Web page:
Friday, July 1, 2016

Back to Big Sky Country

So, again, sorry for the lapse in time, but I've still been busy.  But I've been sitting on all of these nice pics of my recent visit to Montana, so here goes.  Here we are in West Central Montana looking at a picturesque field of irrigated barley, of course fertilized with AgroLiquid. 
 I was with Sales Account Manager Bruce Keck and Retail Partner Jeremiah Gulick.  It's always good to see them both here in Montana.  Crop is looking really nice.
 We made our way over to  Elk Creek Hutterite colony.  I'm not sure that I have ever posted any visits to a Hutterite colony before.  I won't go into the whole description, but Hutterites are a religious farminggroup, of Anabaptists with similar origins to Mennonites and Amish  that came from Europe in the late 1800's.  They live communally and share all goods, with the main occupation being farming.  They are located in Western Canada and the Dakotas and Montana.  Ealch colony has around 100 people, so each colony farms maybe a thousand acres or more. You can learn more on the internet, and they have their own website. Unlike the Amish, they are strictly modern when it comes to farming, but do not listen to the radio or watch TV. I have been on a number of colonies over the years as several are good customers of AgroLiquid.  But they are all very nice folks.  This colony is fairly new and this is a typical arrangement of the housing, like apartments.  But there are no kitchens as all meals are eaten in a dining hall as a group.  Usually, though, the men and women either eat separately, or on either side of the hall.  Odd to see, but that is their way, and who am I to say anything?  There wasn't anyone around when we showed up, not sure where they all were.  Working I guess.  One thing about Hutterites....they all work. 
 The colony usually has several agricultural ventures, like field crops, livestock, maybe something equipment oriented, and all have a garden...managed by the Gardener.  Jeremiah sells fertilizer here, and we were given a tour of the garden by Phillip the Gardener, and his young helper.  They have tomatoes in these protective protect from wind and sun.  All the vegetables are drip irrigated, carrying the liquid fertlizer too.
 Here Jeremiah samples some peas.  Of course I did too.  VG!  The gardens are used to supply the colony, but also some is sold outside the colony.
 Later on, we drove over to the Gullick family farm West of Great Falls to look at some of Jeremiah's spring wheat.  Looking good. Or even VG!
 The next day we drove North to Fort Benton to another customer.  He is one of three brothers farming so much ground I lost count.  But he is managing the farm up here with nearly 20 center pivots.  I don't see how one guy can do all this, but he works hard.  (Farmers do work hard, even harder than research managers if you can imagine that.)  Corn, barley, wheat, alfalfa and probably other stuff too.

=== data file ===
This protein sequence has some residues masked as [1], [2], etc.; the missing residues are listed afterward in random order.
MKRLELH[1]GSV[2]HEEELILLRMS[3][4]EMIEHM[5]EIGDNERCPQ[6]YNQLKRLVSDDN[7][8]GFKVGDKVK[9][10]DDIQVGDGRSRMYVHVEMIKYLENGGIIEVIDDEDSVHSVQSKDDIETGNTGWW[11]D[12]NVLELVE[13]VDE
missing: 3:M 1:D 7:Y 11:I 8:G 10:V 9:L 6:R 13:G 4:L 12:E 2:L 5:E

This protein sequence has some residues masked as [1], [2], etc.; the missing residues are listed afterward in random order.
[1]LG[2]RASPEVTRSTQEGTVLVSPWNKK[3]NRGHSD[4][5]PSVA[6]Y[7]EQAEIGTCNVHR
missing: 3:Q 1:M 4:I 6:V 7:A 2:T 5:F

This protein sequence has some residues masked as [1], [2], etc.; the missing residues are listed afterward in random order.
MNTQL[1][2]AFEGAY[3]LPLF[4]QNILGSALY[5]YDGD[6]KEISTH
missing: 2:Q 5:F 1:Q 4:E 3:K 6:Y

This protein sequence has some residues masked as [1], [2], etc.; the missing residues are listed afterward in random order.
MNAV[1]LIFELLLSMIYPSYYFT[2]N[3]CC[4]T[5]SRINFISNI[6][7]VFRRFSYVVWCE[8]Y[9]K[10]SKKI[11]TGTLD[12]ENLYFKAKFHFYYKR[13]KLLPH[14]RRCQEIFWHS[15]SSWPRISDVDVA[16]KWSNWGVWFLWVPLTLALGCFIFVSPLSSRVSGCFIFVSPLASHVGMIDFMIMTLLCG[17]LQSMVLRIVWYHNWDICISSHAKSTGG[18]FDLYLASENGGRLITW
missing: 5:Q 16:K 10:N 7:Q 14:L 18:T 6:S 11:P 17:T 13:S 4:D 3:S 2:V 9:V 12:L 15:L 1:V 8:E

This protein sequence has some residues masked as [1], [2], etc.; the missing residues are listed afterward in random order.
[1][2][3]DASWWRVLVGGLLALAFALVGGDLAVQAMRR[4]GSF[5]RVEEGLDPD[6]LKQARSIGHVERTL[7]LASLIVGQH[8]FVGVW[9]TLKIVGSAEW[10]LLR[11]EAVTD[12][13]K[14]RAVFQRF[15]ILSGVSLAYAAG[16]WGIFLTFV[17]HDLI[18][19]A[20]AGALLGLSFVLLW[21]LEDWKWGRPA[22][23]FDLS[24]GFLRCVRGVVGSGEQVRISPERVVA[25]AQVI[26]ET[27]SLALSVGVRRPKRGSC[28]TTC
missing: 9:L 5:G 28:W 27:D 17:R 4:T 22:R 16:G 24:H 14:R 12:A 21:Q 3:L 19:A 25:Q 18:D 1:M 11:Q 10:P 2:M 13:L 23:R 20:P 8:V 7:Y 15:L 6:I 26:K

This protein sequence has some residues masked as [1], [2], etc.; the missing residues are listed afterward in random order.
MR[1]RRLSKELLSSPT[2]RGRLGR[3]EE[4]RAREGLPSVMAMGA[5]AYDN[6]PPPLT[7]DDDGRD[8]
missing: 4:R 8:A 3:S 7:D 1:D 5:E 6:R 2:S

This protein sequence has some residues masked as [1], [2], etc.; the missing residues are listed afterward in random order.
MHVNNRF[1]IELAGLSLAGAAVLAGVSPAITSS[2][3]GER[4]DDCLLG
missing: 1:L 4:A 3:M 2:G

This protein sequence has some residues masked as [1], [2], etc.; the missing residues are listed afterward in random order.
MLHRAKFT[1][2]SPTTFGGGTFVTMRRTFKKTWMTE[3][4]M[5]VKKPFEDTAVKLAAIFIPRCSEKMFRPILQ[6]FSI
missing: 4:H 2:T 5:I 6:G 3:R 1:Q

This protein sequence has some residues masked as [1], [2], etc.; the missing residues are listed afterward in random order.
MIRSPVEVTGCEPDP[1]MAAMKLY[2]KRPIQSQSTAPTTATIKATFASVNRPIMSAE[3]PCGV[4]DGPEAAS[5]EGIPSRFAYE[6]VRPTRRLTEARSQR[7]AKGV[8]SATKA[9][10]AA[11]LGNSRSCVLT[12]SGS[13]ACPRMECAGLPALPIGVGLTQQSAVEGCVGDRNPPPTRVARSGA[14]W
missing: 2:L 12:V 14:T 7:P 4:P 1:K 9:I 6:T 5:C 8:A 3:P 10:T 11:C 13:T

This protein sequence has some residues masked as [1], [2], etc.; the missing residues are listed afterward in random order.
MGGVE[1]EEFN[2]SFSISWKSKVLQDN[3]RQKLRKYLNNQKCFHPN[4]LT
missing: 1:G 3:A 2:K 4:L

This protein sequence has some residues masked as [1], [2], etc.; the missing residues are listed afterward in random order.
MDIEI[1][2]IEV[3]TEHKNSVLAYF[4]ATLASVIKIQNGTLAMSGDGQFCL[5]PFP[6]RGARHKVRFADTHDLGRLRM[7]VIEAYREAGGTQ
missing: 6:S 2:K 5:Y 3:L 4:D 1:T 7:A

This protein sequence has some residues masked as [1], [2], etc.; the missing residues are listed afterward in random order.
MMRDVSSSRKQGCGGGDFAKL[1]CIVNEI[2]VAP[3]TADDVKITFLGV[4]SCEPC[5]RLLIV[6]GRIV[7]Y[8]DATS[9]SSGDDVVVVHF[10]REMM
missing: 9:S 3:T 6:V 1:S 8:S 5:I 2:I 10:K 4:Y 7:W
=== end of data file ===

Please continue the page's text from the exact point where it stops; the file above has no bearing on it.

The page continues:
He uses AgroLiquid on his crops, including this irrigated corn.  He did a test plot with an experimental fertilizer additive to the planter fertilizer.  I am standing at the split.  Does one side look better?  Well we will find out if it is more than looks come harvest.
 Bruce looks at some of the alfalfa awaiting bailing.  Bruce said it was VG!  It was just cut yesterday and is nearly ready for baling, the air being so dry.
 All of the pivots are fed by the Missouri River.  We drove a ways over to the river to see how they get the water from the river to the fields.
 They draw water from an intake inside of this screen.  The middle there is actually some rotating round cages with water jets spraying them to kick off any algae buildup.  The screens there usually get clogged up.  They want to build a concrete wall someday.  I always like to come down to the Missouri River in this area.  It is so desolate, you can imagine Lewis and Clark and crew paddling up the river.  In fact I did a blog post from the Lewis and Clark Museum near Great Falls a few years ago.  (See July 14, 2013.  Well worth the time.)
 These are the engines that turn the pumps.  You can see the huge pipe going up the hill to the pivots.  the larger motors are 450 hp.  Unfortunately, one of the smaller pumps is in for repair.  I've never seen so much pumping capacity at one place.
 Here we are leaving going back up the hill.  It is so steep I can't imagine how they hauled those big pumps down this road.  Or back up when they have to go in for repair.
So that was fun.  And good to see that the AgroLiquid is performing VG (very good, although I suppose it should be Very Well in this context.)  But wait, there is more from my trip to Big Sky country in a future post.  Don't miss it.